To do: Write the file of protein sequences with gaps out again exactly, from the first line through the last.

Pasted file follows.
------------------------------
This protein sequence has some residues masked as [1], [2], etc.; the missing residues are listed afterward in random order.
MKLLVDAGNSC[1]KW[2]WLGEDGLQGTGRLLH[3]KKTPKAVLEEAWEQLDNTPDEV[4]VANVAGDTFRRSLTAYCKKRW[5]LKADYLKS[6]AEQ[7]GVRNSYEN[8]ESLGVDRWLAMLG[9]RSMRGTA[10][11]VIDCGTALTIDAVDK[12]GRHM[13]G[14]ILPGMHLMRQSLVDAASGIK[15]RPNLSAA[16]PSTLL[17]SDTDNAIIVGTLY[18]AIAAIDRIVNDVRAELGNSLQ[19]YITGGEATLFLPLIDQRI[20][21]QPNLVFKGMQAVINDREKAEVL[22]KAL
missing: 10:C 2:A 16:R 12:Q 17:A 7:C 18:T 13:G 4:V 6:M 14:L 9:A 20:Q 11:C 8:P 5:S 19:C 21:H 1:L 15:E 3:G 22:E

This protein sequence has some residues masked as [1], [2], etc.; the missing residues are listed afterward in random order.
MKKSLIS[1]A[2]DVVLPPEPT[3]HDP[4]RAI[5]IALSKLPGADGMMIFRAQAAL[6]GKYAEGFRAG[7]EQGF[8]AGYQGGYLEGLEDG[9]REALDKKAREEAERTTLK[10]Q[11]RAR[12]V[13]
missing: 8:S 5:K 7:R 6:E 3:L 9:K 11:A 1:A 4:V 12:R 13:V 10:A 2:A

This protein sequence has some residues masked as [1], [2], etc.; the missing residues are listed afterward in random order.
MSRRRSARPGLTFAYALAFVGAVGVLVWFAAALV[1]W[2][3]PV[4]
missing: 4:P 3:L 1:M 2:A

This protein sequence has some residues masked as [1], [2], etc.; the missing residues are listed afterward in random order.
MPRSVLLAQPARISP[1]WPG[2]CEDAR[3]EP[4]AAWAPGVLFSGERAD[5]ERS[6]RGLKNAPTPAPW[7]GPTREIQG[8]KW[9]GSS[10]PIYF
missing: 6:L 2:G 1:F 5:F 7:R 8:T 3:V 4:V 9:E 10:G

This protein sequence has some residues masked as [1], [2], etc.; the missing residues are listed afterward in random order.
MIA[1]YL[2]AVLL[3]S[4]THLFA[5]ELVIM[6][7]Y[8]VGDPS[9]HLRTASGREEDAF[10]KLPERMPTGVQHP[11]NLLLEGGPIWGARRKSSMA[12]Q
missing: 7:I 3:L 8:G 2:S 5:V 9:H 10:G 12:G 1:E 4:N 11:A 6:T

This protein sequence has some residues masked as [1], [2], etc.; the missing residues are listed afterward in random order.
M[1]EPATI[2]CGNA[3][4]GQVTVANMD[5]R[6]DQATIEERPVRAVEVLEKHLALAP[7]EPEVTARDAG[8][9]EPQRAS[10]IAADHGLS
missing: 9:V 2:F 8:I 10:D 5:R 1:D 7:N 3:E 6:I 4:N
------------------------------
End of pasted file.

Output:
This protein sequence has some residues masked as [1], [2], etc.; the missing residues are listed afterward in random order.
MKLLVDAGNSC[1]KW[2]WLGEDGLQGTGRLLH[3]KKTPKAVLEEAWEQLDNTPDEV[4]VANVAGDTFRRSLTAYCKKRW[5]LKADYLKS[6]AEQ[7]GVRNSYEN[8]ESLGVDRWLAMLG[9]RSMRGTA[10][11]VIDCGTALTIDAVDK[12]GRHM[13]G[14]ILPGMHLMRQSLVDAASGIK[15]RPNLSAA[16]PSTLL[17]SDTDNAIIVGTLY[18]AIAAIDRIVNDVRAELGNSLQ[19]YITGGEATLFLPLIDQRI[20][21]QPNLVFKGMQAVINDREKAEVL[22]KAL
missing: 10:C 2:A 16:R 12:Q 17:A 7:C 18:T 13:G 4:V 6:M 14:L 9:A 20:Q 11:C 8:P 5:S 19:C 21:H 1:L 15:E 3:G 22:E

This protein sequence has some residues masked as [1], [2], etc.; the missing residues are listed afterward in random order.
MKKSLIS[1]A[2]DVVLPPEPT[3]HDP[4]RAI[5]IALSKLPGADGMMIFRAQAAL[6]GKYAEGFRAG[7]EQGF[8]AGYQGGYLEGLEDG[9]REALDKKAREEAERTTLK[10]Q[11]RAR[12]V[13]
missing: 8:S 5:K 7:R 6:E 3:L 9:K 11:A 1:A 4:V 12:R 13:V 10:A 2:A

This protein sequence has some residues masked as [1], [2], etc.; the missing residues are listed afterward in random order.
MSRRRSARPGLTFAYALAFVGAVGVLVWFAAALV[1]W[2][3]PV[4]
missing: 4:P 3:L 1:M 2:A

This protein sequence has some residues masked as [1], [2], etc.; the missing residues are listed afterward in random order.
MPRSVLLAQPARISP[1]WPG[2]CEDAR[3]EP[4]AAWAPGVLFSGERAD[5]ERS[6]RGLKNAPTPAPW[7]GPTREIQG[8]KW[9]GSS[10]PIYF
missing: 6:L 2:G 1:F 5:F 7:R 8:T 3:V 4:V 9:E 10:G

This protein sequence has some residues masked as [1], [2], etc.; the missing residues are listed afterward in random order.
MIA[1]YL[2]AVLL[3]S[4]THLFA[5]ELVIM[6][7]Y[8]VGDPS[9]HLRTASGREEDAF[10]KLPERMPTGVQHP[11]NLLLEGGPIWGARRKSSMA[12]Q
missing: 7:I 3:L 8:G 2:S 5:V 9:H 10:G 12:G 1:E 4:N 11:A 6:T

This protein sequence has some residues masked as [1], [2], etc.; the missing residues are listed afterward in random order.
M[1]EPATI[2]CGNA[3][4]GQVTVANMD[5]R[6]DQATIEERPVRAVEVLEKHLALAP[7]EPEVTARDAG[8][9]EPQRAS[10]IAADHGLS
missing: 9:V 2:F 8:I 10:D 5:R 1:D 7:N 3:E 6:I 4:N